Doing Justice to St. Joseph

As we’re beginning the Year of St. Joseph, and Christmas is near, consider with me the role of St. Joseph in the Annunciation. This verse in particular: “Joseph her husband, since he was a righteous man, yet unwilling to expose her to shame, decided to divorce her quietly.”  (Matt. 1:19)  If you attended Mass last Friday, you heard this verse in the Gospel.  And perhaps like me, you heard a homily that gave a common interpretation of this verse.

That common interpretation begins by assuming that Joseph believed Mary had relations with another man. It’s natural to assume this.  But is it really true? This is the premise I wish to challenge.

The common interpretation continues as follows: A betrothal was a formal contract similar to marriage. Infidelity during betrothal was equivalent to adultery.  As Joseph was a “righteous man,” he did not wish to take into his home an adulterer – an unrepentant adulterer, since Mary had in no way admitted her infidelity. Or asked his forgiveness.

As he was the merciful sort of righteous man, he did not want to see her punished or humiliated or even possibly stoned. Therefore, he decided to divorce her discreetly, rather than make a big public display of it, as was his option.

This common interpretation was favored by St. John Chrysostom and appears in the notes to the New American Bible.  But is it true?

If so, first, why would Matthew have taken care to stipulate that “Mary was found with child through the Holy Spirit”?  If he’s telling the story from Joseph’s point of view, why wouldn’t he tell this crucial detail, too, from Joseph’s point of view, say, “Joseph was downcast to find that she was with child”?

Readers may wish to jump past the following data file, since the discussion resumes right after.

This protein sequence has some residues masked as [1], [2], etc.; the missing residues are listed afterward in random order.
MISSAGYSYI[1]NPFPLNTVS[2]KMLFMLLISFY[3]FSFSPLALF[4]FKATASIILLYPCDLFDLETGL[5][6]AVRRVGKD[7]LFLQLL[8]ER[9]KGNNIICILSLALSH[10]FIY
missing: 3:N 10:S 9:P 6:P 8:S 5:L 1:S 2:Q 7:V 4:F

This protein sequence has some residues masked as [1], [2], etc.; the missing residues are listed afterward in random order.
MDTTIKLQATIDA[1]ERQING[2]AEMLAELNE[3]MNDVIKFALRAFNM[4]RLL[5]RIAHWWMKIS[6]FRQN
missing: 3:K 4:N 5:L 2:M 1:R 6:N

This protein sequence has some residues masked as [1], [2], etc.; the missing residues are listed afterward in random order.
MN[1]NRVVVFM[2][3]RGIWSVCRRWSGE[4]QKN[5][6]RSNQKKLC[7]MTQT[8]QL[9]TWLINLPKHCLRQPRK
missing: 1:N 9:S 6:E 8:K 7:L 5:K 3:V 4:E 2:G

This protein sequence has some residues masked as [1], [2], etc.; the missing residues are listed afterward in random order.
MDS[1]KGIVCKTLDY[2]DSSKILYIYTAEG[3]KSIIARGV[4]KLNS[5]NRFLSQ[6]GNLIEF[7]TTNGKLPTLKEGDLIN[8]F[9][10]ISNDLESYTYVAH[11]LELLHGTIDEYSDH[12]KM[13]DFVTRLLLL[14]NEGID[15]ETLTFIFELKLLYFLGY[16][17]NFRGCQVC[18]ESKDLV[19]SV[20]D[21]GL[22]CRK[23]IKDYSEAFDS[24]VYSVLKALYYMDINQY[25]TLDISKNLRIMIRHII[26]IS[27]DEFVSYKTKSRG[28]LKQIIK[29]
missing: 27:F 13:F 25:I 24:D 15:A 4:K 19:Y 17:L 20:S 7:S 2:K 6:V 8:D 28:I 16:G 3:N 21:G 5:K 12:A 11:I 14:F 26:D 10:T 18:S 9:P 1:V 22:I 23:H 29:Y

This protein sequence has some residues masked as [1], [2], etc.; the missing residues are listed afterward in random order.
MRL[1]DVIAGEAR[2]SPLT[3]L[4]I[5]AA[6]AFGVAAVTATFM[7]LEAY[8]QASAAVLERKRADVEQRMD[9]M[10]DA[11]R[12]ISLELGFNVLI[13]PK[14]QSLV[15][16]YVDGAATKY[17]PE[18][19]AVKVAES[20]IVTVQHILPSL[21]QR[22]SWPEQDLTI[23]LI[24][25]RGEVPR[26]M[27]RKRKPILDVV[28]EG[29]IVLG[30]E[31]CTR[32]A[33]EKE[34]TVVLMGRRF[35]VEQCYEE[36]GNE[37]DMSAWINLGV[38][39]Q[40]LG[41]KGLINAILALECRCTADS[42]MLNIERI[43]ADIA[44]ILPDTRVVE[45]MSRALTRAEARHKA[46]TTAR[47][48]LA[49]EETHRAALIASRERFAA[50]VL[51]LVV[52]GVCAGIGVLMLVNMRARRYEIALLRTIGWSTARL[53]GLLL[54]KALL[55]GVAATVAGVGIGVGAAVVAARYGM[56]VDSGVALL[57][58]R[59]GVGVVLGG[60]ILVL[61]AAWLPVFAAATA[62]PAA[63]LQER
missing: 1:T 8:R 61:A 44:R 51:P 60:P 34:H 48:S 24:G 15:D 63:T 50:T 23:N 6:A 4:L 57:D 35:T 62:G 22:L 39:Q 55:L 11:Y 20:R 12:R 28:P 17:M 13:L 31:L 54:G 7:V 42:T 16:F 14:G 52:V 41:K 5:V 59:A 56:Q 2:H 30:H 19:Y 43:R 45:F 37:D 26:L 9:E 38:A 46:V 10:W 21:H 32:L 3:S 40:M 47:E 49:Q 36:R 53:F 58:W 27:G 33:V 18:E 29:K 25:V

Second, why would the angel have begun, “Do not be afraid to take Mary your wife into your home”?  Fear had nothing to do with Joseph’s decision, on the common interpretation.   Moreover, on that interpretation, please note, Joseph would not be “suspecting” or “fearing that” Mary had committed adultery – he would be absolutely certain of it!

Third, Joseph had moral certainty of Mary’s virtue, and there were no grounds to believe that infidelity was possible.  Even decent Christians today, wholesome, good-intentioned, sometimes find that they know each other’s character so well as to be certain that infidelity is excluded.  Joseph and Mary were like this always.  Then, Mary had no faults, which in an innocent person are necessary preparations or preconditions of adultery.  She didn’t drink to excess or flirt.  She wasn’t susceptible to seduction from need of affirmation or praise.


She wouldn’t even be alone with another man.  Her relationship to Joseph itself had no “drives” toward sexual immorality.  They had compacted not even to have relations after marriage. Add that Nazareth was a small town of dozen tiny stone houses on a hill.  (I’ve seen the excavation).  Few things happen in such a place unobserved.

Fourth, to the extent that we love, we trust, and we are obliged to trust.  It can be a serious sin to suspect sin in someone whom we have come to love over time on good grounds.  If a husband out of jealousy reads something disreputable into his wife’s innocent behavior, he sins against her.  If Joseph had believed Mary guilty of gross infidelity, he would have sinned against her and needed to ask her forgiveness before taking her as his wife.